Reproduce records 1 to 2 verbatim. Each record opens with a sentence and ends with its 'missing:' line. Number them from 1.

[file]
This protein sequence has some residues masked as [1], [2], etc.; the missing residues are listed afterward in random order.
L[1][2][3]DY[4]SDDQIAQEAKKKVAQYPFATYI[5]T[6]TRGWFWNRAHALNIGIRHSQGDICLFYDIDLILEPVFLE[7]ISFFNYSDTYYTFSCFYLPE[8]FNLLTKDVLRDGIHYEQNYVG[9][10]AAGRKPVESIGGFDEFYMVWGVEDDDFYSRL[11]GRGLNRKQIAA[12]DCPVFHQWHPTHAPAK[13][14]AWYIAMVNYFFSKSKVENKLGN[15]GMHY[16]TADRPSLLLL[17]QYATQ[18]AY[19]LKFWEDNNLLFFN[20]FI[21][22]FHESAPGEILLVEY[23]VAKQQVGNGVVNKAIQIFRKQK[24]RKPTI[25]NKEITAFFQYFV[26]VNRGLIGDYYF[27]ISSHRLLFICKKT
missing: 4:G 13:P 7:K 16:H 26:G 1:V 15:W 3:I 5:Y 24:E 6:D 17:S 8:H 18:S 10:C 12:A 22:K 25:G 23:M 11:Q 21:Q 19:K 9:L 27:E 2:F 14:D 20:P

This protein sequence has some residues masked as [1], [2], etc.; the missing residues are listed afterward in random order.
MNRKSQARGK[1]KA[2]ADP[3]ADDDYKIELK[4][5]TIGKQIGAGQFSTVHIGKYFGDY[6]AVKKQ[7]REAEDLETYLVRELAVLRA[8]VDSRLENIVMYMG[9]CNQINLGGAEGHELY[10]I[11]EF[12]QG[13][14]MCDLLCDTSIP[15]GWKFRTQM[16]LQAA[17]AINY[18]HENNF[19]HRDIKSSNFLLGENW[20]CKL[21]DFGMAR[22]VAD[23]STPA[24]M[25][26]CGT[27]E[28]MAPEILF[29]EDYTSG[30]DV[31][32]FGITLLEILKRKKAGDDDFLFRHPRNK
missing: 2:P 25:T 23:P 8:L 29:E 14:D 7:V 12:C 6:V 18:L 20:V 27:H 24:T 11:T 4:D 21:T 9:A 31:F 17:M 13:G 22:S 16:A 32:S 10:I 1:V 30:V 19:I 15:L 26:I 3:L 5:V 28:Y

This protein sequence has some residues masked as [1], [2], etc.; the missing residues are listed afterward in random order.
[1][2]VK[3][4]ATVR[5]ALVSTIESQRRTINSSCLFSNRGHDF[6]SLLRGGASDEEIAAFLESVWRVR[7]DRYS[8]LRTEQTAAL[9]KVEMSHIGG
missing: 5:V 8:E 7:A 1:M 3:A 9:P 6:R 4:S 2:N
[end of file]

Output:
This protein sequence has some residues masked as [1], [2], etc.; the missing residues are listed afterward in random order.
L[1][2][3]DY[4]SDDQIAQEAKKKVAQYPFATYI[5]T[6]TRGWFWNRAHALNIGIRHSQGDICLFYDIDLILEPVFLE[7]ISFFNYSDTYYTFSCFYLPE[8]FNLLTKDVLRDGIHYEQNYVG[9][10]AAGRKPVESIGGFDEFYMVWGVEDDDFYSRL[11]GRGLNRKQIAA[12]DCPVFHQWHPTHAPAK[13][14]AWYIAMVNYFFSKSKVENKLGN[15]GMHY[16]TADRPSLLLL[17]QYATQ[18]AY[19]LKFWEDNNLLFFN[20]FI[21][22]FHESAPGEILLVEY[23]VAKQQVGNGVVNKAIQIFRKQK[24]RKPTI[25]NKEITAFFQYFV[26]VNRGLIGDYYF[27]ISSHRLLFICKKT
missing: 4:G 13:P 7:K 16:H 26:G 1:V 15:W 3:I 5:Y 24:E 6:D 17:S 8:H 18:S 10:C 12:A 22:K 25:G 23:M 11:Q 21:Q 19:K 9:L 27:E 2:F 14:D 20:P

This protein sequence has some residues masked as [1], [2], etc.; the missing residues are listed afterward in random order.
MNRKSQARGK[1]KA[2]ADP[3]ADDDYKIELK[4][5]TIGKQIGAGQFSTVHIGKYFGDY[6]AVKKQ[7]REAEDLETYLVRELAVLRA[8]VDSRLENIVMYMG[9]CNQINLGGAEGHELY[10]I[11]EF[12]QG[13][14]MCDLLCDTSIP[15]GWKFRTQM[16]LQAA[17]AINY[18]HENNF[19]HRDIKSSNFLLGENW[20]CKL[21]DFGMAR[22]VAD[23]STPA[24]M[25][26]CGT[27]E[28]MAPEILF[29]EDYTSG[30]DV[31][32]FGITLLEILKRKKAGDDDFLFRHPRNK
missing: 2:P 25:T 23:P 8:L 29:E 14:D 7:V 12:C 6:V 18:L 20:V 27:H 24:T 11:T 4:D 21:T 9:A 31:F 17:M 13:G 22:S 16:A 32:S 10:I 1:V 30:V 19:I 15:L 26:I 3:L 5:V 28:Y